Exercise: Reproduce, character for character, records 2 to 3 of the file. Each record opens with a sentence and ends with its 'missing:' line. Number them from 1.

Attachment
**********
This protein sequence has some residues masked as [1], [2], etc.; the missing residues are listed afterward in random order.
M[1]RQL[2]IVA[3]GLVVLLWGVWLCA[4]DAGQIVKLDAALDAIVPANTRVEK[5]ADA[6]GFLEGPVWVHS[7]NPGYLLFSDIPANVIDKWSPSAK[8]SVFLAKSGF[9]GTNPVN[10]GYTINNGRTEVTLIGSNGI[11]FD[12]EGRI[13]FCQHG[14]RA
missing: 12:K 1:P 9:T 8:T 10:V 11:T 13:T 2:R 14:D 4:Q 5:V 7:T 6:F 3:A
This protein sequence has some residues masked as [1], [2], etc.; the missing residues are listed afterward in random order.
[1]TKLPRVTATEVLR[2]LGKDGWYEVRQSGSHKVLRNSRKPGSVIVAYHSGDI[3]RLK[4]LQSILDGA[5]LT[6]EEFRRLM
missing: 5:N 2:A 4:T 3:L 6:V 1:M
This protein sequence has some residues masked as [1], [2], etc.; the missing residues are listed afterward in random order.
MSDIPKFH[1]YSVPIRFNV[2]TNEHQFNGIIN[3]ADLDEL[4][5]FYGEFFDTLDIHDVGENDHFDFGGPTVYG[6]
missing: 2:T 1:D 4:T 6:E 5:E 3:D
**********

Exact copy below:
This protein sequence has some residues masked as [1], [2], etc.; the missing residues are listed afterward in random order.
[1]TKLPRVTATEVLR[2]LGKDGWYEVRQSGSHKVLRNSRKPGSVIVAYHSGDI[3]RLK[4]LQSILDGA[5]LT[6]EEFRRLM
missing: 5:N 2:A 4:T 3:L 6:V 1:M
This protein sequence has some residues masked as [1], [2], etc.; the missing residues are listed afterward in random order.
MSDIPKFH[1]YSVPIRFNV[2]TNEHQFNGIIN[3]ADLDEL[4][5]FYGEFFDTLDIHDVGENDHFDFGGPTVYG[6]
missing: 2:T 1:D 4:T 6:E 5:E 3:D